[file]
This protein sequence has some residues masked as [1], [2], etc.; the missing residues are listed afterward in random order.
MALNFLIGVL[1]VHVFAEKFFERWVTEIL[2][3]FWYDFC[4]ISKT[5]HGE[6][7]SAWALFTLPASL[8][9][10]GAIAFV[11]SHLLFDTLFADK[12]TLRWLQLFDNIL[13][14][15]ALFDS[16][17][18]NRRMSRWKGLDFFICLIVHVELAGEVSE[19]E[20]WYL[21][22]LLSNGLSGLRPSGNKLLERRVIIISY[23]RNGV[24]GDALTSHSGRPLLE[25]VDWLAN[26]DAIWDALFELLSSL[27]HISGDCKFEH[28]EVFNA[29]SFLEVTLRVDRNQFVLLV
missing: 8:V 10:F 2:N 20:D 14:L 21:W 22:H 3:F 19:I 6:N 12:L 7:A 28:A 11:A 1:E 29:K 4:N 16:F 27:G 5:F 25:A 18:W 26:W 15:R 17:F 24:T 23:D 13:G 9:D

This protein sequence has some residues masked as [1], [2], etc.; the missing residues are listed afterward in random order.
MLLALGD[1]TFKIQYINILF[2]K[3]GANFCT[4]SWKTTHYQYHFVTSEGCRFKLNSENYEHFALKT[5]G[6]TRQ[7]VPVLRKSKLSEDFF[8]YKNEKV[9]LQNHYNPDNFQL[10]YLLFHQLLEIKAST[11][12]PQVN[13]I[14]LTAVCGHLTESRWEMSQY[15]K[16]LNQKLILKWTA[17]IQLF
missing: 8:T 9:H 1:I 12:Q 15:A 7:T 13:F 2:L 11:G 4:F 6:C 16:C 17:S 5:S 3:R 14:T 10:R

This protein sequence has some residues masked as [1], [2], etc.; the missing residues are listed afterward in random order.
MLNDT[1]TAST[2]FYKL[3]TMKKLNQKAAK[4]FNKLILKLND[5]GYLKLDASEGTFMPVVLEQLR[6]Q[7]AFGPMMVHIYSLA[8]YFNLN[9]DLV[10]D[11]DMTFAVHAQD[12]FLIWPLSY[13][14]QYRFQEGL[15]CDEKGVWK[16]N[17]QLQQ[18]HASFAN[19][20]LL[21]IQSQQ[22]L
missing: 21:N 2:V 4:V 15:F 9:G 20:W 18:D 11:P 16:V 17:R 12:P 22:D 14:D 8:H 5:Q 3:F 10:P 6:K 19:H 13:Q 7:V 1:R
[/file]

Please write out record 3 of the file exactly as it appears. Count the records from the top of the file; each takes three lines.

This protein sequence has some residues masked as [1], [2], etc.; the missing residues are listed afterward in random order.
MLNDT[1]TAST[2]FYKL[3]TMKKLNQKAAK[4]FNKLILKLND[5]GYLKLDASEGTFMPVVLEQLR[6]Q[7]AFGPMMVHIYSLA[8]YFNLN[9]DLV[10]D[11]DMTFAVHAQD[12]FLIWPLSY[13][14]QYRFQEGL[15]CDEKGVWK[16]N[17]QLQQ[18]HASFAN[19][20]LL[21]IQSQQ[22]L
missing: 21:N 2:V 4:V 15:F 9:G 20:W 18:D 11:P 16:V 17:R 12:P 22:D 14:D 8:H 5:Q 3:F 10:P 6:K 19:H 13:Q 7:V 1:R